Thursday, January 17, 2013

The Pygmy Hedgehog!

My friend and neighbor is adopting a South African Pygmy Hedgehog soon and I thought it would be nice and informative to write a post about them for her! I'm sure my readers will enjoy it too!

What is a Pygmy Hedgehog?
It's a cuddly little animal, burdened with swords! The South African Pygmy Hedgehog, also known as the four-toed hedgehog, is a creature that has been on our Earth since the time of the dinosaurs! They range in size from 6 to ten inches in length and have quills on their backs, but soft fur on their faces and stomachs. They have a long pointed snout, making for a very cute face.

Pygmy Hedgehogs are solitary, nocturnal creatures that are capable of climbing and swimming. They are highly energetic in the night and can cover miles of ground at night searching for food in the wild. (In captivity they run for miles on a wheel.) In the wild they consume insects, plant matter, and even some very small vertebrates.

When threatened or scared, they tend to roll up into a small ball hiding the face and soft belly and exposing the quills. They are capable of making sounds. They most common are snorts, hisses, and small twittering sounds.When attacked or threatened, they are capable of making a loud screaming noise.

A female Pygmy Hedgehog typically only gives birth once a year to a littler consisting of 2 to ten baby hedgehogs called pups, though 4 to 5 is most typical. Their lifespan is typically 4 to 6 years.
Is a Hedgehog the right pet for me?
Well there are a few big factors that will help answer this question.
*What city/state you you live in? In some cities/states it is illegal to own a hedgehog. In some cities/states you may own a hedgehog but must have one or more permits for them. Some cities/states don't require a permit but may have anti-breeding laws are laws against how many you are allowed to own. In most cases, failure to obey these laws can result in large fines, and the confiscation and possible euthanasia of your pet. (For any younger readers, this means they can take your hedgehog away and put him/her to sleep.) Make sure hedgehogs are legal in your city/state before considering one as a pet. If they are legal, but one or more permits are required, I suggest picking those up first. Lawa are always changing, so keep up with them!
*Do you live in a rent house or an apartment where you have a landlord? If so, check with them first to make sure small animals are allowed in your home. There may be a security deposit and/or additional rent required. Make sure your budget will allow for this.
*Do you have time in your schedule to properly care for this little bundle of joy? Do you have room in your budget for all of it's expenses?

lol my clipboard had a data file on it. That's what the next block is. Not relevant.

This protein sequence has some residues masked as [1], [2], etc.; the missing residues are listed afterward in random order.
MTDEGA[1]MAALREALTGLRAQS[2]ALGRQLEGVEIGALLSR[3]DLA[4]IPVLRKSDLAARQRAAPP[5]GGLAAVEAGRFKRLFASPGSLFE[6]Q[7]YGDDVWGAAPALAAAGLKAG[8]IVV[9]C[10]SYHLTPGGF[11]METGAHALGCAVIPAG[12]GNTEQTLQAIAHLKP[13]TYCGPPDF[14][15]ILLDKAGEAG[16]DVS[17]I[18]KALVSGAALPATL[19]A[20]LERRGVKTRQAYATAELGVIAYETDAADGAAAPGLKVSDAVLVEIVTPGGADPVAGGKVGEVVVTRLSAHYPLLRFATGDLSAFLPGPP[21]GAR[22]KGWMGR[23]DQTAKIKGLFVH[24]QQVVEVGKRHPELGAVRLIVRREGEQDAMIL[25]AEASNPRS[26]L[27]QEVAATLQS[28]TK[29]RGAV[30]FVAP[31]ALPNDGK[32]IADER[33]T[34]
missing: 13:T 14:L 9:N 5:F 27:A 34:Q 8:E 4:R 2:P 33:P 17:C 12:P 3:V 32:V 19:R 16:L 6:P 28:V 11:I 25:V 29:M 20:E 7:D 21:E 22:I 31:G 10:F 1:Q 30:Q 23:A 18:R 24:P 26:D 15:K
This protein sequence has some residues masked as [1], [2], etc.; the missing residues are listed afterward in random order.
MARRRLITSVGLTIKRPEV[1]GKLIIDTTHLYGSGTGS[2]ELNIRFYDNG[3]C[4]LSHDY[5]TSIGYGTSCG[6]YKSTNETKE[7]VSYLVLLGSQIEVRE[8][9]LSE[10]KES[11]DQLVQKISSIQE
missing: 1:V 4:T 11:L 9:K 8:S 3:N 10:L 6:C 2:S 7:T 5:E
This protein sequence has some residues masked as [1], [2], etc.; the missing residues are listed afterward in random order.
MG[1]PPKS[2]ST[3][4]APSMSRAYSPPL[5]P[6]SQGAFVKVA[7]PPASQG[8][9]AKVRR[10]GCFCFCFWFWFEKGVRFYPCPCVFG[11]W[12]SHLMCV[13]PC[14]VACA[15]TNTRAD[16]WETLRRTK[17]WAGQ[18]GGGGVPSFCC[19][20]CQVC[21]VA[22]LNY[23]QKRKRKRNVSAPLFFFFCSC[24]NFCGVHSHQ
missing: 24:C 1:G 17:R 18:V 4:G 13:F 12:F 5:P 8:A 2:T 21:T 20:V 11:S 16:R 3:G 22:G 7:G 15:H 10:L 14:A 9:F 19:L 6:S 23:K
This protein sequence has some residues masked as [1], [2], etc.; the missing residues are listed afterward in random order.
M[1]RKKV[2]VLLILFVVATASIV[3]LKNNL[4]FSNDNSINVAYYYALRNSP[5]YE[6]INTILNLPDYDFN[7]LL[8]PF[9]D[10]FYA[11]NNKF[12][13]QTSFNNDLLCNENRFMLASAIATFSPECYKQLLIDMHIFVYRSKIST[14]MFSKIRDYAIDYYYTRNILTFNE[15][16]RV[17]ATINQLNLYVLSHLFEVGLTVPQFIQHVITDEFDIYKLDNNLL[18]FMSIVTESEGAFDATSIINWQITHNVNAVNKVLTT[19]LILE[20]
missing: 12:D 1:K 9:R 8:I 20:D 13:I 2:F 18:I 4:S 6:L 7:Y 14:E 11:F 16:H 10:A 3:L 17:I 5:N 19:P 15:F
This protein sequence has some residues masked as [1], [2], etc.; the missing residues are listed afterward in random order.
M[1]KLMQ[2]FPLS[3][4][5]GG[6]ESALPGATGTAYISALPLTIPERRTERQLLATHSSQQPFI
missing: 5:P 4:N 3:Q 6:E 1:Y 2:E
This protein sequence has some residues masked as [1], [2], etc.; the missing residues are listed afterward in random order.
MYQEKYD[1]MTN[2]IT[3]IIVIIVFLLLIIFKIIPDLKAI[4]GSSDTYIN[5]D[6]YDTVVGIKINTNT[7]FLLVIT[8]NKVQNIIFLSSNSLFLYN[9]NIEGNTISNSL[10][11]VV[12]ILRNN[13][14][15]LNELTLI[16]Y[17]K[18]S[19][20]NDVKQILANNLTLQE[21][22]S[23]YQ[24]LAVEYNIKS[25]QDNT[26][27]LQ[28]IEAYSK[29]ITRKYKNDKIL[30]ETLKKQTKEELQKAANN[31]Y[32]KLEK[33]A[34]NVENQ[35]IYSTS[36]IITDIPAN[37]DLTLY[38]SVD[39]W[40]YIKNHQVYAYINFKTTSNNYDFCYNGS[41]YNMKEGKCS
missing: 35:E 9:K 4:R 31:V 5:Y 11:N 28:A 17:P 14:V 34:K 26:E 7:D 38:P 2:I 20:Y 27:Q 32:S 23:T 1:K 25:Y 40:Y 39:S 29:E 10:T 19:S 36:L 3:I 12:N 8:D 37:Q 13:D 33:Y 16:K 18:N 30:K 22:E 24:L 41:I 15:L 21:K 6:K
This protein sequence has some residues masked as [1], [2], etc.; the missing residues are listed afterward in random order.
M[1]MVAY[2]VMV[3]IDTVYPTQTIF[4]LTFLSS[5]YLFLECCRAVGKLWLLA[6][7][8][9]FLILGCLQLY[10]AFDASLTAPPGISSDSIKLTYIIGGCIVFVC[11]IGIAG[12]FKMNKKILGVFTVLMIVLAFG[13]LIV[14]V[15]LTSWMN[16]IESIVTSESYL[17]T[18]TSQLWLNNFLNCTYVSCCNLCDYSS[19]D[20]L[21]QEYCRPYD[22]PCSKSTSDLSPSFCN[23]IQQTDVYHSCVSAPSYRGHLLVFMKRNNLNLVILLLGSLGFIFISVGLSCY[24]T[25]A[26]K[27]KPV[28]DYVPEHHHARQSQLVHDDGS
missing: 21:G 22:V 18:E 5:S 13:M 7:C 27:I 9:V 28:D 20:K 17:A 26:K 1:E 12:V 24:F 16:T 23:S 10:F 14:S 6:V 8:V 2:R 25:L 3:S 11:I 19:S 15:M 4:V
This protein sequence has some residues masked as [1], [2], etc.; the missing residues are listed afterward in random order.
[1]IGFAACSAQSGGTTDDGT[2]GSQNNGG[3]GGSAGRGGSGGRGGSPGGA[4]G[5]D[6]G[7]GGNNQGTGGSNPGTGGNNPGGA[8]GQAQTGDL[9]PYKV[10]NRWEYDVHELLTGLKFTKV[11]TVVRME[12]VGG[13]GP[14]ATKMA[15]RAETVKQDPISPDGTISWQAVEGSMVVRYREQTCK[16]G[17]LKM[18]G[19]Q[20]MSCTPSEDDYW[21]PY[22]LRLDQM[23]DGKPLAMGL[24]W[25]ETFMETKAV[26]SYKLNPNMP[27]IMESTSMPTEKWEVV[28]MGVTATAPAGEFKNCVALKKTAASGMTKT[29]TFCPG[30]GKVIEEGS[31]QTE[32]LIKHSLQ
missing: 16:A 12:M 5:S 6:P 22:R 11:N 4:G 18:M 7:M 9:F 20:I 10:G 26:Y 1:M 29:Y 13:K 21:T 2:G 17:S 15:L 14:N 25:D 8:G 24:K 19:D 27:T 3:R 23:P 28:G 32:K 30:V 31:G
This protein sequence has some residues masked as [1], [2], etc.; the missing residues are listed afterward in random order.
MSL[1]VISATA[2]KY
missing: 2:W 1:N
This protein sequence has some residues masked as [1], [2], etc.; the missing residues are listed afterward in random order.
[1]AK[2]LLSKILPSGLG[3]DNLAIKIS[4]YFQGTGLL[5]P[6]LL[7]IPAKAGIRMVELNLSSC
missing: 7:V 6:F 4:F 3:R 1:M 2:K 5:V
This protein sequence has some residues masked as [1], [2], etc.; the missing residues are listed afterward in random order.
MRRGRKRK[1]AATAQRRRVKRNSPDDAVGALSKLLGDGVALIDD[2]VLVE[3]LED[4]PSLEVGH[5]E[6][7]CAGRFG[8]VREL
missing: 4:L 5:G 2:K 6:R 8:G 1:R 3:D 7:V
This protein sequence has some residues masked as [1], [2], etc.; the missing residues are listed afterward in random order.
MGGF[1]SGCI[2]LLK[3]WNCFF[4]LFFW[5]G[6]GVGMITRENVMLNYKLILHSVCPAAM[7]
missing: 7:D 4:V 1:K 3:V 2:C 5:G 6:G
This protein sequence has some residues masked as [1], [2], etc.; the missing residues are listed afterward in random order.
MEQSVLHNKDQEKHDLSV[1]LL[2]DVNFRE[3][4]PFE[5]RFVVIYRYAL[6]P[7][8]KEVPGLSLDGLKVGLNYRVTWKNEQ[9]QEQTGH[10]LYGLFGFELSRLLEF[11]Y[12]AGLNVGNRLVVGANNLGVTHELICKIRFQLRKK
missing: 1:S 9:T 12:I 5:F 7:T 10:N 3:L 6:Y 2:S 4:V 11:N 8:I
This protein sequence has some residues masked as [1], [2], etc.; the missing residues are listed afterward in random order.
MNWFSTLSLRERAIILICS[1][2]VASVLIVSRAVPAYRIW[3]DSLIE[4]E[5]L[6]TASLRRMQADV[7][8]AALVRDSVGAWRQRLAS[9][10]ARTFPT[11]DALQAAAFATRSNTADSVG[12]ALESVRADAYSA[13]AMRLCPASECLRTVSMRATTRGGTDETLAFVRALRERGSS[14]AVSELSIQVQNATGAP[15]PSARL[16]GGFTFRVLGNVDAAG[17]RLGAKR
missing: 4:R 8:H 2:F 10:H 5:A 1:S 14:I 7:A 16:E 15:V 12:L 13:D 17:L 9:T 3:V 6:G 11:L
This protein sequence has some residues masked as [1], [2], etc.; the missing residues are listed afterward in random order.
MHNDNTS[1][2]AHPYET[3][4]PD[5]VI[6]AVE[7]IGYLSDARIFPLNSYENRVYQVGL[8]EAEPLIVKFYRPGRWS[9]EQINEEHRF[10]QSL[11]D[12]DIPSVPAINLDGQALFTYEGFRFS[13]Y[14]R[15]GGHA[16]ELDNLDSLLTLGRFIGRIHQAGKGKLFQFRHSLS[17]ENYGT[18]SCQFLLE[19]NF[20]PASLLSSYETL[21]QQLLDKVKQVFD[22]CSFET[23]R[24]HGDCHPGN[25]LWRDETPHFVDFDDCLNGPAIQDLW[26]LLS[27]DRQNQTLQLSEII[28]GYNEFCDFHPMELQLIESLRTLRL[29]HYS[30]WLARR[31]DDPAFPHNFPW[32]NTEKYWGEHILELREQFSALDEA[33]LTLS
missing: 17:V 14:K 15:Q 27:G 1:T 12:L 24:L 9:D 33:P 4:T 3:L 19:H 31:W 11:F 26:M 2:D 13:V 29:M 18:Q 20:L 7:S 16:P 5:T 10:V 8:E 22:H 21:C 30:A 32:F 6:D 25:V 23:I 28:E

*Do you have a safe area in your home for a roomy cage?
*Do you have any other pets or small children that may harm or scare the hedgehog?

Hedgehog Must-Haves:
The African Pygmy Hedgehog is the most widely kept pet of all they hedgehog species. I's small size and calm temper make them great pets, but there are some things you must have!

Cage/Habitat: Hedgehogs are highly active and need plenty of space to run around. Because of this, a large cage is necessary, one preferably 2 to 3 feet long. A twenty gallon tank is ideal. Hedgehogs can be housed in either tanks with screen lids, or large wire/plastic cages.

Food: Food is essential to life for everything! Hedgehog food is available in some pet stores, but may be hard to find. If this is the case, you can also feed hedgies high-quality cat food that is high in protein and low in fat. Treats can also be fed up to four times a week. These treats include high-quality canned cat food with meat, cooked chicken, cooked turkey, cooked lamb, meal worms, beetles, Caterpillars, fruits and vegetables. Offer these supplements for up to 15 minutes and then remove whatever is left uneaten as they will spoil. Make sure all cooked foods are cooled before feeding.

Food Bowl and Water Bowl/Bottle: Hedehogs like to tip over bowls, so a heavy glass one with low edges is ideal. You can also use one that bolts to the side of the cage. Make sure food and water is provided fresh daily. If your hedgie tips over the water bowl or you refer a bottle, then that is acceptable too. Whatever makes your hedgie more comfortable.

Bedding: Many people use small fleece blankets to cover the bottom of their hedgehog's cage, and while there is nothing wrong with this, I also recommend using some bedding materials as well to promote burrowing and give nesting materials. Aspen is the only wood based bedding that should be used so any small animal or a paper based bedding such a Carefresh will work just fine too. There are also mixed beddings available, or you can mix your own.